Imagine looking out your window to see a drone hovering outside. That happened earlier this month to a partially-dressed Seattle woman who was startled and outraged. That incident came up Monday as a Washington state task force convened for the first time to develop privacy rules for drones – something Oregon and Idaho have already done. The Washington task force quickly narrowed its focus.
That focus is on government agency use of drones. Back in April, Democratic Gov. Jay Inslee vetoed the Washington Legislature's first attempt to regulate in this space. He then convened this task force.
It's now making another attempt to strike a balance between privacy protection and cost-efficient aerial data collection for jobs like counting elk or monitoring an oil spill. Mitch Barker of the Washington Association of Sheriffs and Police Chiefs is law enforcement's representative on the panel. He fears a rulemaking "quagmire."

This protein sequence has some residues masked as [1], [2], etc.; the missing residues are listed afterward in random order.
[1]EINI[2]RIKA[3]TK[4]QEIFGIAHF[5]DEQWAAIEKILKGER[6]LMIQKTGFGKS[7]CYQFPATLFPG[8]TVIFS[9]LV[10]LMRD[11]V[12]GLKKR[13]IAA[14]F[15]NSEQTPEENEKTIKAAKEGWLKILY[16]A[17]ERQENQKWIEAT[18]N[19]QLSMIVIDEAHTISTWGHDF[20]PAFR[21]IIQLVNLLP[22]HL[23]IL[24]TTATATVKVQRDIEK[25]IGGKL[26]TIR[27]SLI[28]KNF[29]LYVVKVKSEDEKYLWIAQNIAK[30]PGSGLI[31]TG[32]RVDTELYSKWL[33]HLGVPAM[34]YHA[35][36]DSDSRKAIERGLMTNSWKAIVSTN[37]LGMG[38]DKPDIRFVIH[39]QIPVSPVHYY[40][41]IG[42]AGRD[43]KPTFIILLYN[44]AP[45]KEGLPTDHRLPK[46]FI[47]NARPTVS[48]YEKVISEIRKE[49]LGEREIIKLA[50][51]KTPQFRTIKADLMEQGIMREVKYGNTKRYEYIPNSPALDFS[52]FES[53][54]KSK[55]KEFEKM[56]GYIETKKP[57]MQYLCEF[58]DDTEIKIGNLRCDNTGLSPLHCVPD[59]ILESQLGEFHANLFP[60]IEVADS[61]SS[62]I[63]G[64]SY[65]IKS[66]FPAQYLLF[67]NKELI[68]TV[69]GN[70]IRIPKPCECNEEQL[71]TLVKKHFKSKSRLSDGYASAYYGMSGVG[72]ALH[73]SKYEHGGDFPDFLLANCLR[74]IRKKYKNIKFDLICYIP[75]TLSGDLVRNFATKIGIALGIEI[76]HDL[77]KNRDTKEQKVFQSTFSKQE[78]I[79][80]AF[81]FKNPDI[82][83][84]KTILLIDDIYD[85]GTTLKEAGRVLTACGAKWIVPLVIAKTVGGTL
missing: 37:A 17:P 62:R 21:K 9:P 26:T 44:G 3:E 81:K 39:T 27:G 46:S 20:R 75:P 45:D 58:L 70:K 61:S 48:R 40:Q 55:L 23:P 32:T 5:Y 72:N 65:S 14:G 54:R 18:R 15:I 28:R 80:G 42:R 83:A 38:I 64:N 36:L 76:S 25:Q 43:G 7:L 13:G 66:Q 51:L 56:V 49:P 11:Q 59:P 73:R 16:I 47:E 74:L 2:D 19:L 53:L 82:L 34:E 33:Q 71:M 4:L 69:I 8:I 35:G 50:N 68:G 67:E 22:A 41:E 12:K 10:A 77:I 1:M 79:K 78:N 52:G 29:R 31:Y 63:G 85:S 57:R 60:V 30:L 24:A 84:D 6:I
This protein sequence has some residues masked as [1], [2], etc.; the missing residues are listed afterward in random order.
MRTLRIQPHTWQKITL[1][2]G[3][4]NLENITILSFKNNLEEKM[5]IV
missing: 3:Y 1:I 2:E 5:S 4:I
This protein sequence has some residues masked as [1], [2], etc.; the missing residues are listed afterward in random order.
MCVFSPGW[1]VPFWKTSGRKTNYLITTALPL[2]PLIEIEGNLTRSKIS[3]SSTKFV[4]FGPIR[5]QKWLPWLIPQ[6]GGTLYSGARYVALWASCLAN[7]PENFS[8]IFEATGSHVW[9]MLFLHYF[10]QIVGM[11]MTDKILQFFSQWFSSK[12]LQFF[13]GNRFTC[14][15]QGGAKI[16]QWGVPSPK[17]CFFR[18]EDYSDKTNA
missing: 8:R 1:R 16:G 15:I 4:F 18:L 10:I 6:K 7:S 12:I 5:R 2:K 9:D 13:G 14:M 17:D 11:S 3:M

"We can fly to wildlife, but if we happen to see somebody murdering their wife at a campsite, we can't use that,” said Barker. “It becomes very difficult for us."
Washington's drone task force is mindful that the Federal Aviation Administration is already in the midst of writing rules for commercial drone operations.
Last year the Oregon Legislature passed a measure to limit police use of drones for surveillance. The Idaho Legislature approved a broader ban against photographing or recording over private property without the owner's consent.
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